“If last summer they could shell a whole field, now they’re trying to get more intelligence and focus on one place,” the officer said. In a field near his position, the remnants of half a dozen rockets that carry cluster munitions stuck out of the ground. On any given day, he said, “They’re focusing on one area and throwing everything they have at it.”
In Vuhledar, the flat terrain left the Russians with little cover, allowing Ukrainian forces to wipe out more than 100 tanks and other fighting vehicles.
Avdiivka, by contrast, is surrounded by woods, and Russian units are taking cover in the forests and using the same grinding strategy as in Bakhmut. Artillery hits Ukrainian positions, then groups of five to 10 soldiers try to advance on foot from different directions, looking for weak spots in the Ukrainian defenses—and losing many of the men. (Neither side releases official casualty figures, but attacking a position is almost always more costly than defending it.)
Yuriy, the 22-year-old soldier fighting north of the city, said his unit had dug in at the top of a hill, with no road up. The only way for Russians to advance was on foot.
“They fire artillery at our positions very hard while their infantry tries to climb the hill,” he said, adding that an armored vehicle would have no chance to make it up. “We’re killing lots of them.”
The Institute for the Study of War, a Washington-based think tank, said that some Russian military officials appear to be trying to convince the Kremlin to shift to a more defensive posture and focus on holding the territory they have ahead of the expected Ukrainian offensive.
Igor Girkin, a former Russian military officer who played a role in Moscow’s annexation of the Ukrainian peninsula of Crimea in 2014, said Russian forces were making progress in Bakhmut, but the assaults around Avdiivka had resulted mostly in heavy losses.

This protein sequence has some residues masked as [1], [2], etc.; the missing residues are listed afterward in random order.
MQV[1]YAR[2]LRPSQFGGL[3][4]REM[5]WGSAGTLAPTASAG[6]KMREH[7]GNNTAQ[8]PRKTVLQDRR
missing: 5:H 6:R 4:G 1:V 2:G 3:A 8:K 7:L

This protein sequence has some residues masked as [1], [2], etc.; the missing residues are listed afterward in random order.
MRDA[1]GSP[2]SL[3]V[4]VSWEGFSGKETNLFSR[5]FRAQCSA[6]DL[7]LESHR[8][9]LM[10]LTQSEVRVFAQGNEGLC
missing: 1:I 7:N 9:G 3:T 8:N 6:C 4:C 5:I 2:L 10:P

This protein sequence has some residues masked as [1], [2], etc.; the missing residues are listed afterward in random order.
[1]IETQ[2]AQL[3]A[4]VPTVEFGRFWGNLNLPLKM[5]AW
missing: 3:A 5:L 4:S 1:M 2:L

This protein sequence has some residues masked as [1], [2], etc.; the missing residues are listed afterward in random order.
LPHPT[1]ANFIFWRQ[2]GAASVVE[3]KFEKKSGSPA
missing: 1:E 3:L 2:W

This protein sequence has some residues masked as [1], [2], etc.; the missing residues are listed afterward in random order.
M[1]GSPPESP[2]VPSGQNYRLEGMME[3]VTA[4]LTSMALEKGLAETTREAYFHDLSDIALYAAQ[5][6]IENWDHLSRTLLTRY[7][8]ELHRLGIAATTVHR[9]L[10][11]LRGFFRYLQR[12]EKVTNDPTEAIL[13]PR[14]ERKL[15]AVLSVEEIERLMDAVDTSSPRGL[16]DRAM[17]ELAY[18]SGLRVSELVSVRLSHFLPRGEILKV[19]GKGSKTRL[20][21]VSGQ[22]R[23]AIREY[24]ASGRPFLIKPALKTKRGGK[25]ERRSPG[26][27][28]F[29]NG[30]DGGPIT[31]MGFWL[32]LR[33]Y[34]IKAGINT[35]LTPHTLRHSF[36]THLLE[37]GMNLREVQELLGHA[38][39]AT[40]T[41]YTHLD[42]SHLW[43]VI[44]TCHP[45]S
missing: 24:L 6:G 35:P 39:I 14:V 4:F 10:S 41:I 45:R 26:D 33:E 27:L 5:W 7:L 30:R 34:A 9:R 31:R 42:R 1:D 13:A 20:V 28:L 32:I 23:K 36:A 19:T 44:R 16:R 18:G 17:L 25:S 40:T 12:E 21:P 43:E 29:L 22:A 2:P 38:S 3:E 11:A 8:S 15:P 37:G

“Several assault companies have been knocked out (without the slightest gain),” he wrote on Telegram this month. “It will not be possible to encircle Avdiivka…before the counteroffensive of the Armed Forces of Ukraine.”
Russian officials say they are making progress. Denis Pushilin, the Russian-installed leader of the occupied parts of Donetsk region, said last week that Russian forces now control almost all of Maryinka, a town near Avdiivka.
Some Western analysts—as well as Ukrainian soldiers—have questioned whether the defense of cities like Bakhmut and Adviivka has been worth the cost to an army with fewer resources than its enemy.
At a Ukrainian field hospital several miles outside Avdiivka, doctors say they treat as many as 70 injured soldiers a day. Outside, half a dozen tourniquets hung to dry on a clothesline. Inside, doctors pumped blood out of the lungs of a patient who took shrapnel to his side.
Medics said they mostly receive patients at night—the Russian shelling during the day makes evacuating casualties from Avdiivka extremely dangerous.
“When a new troop rotation comes in, we get a lot of patients,” said Svetlana Ovcharenko, a paramedic. While the new brigade is learning the terrain, she said “Russians use this moment to attack.”
Konstantyn Proskurnya, a 39-year-old corporal in the territorial defense, had been around Avdiivka for three days when a mortar landed next to his foxhole south of the city, and it collapsed. He was brought to the field hospital with a concussion.
He said the assault on his position was as heavy as any he had endured since the start of the war.
“I was in Soledar when the Russians tried to capture it,” he said. “Today was like Soledar.”
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Nikita Nikolaienko contributed to this article.
Write to Ian Lovett at firstname.lastname@example.org
Fewer than 2,000 of Avdiivka’s residents remain, according to local officials. Photo: anatolii stepanov/Agence France-Presse/Getty Images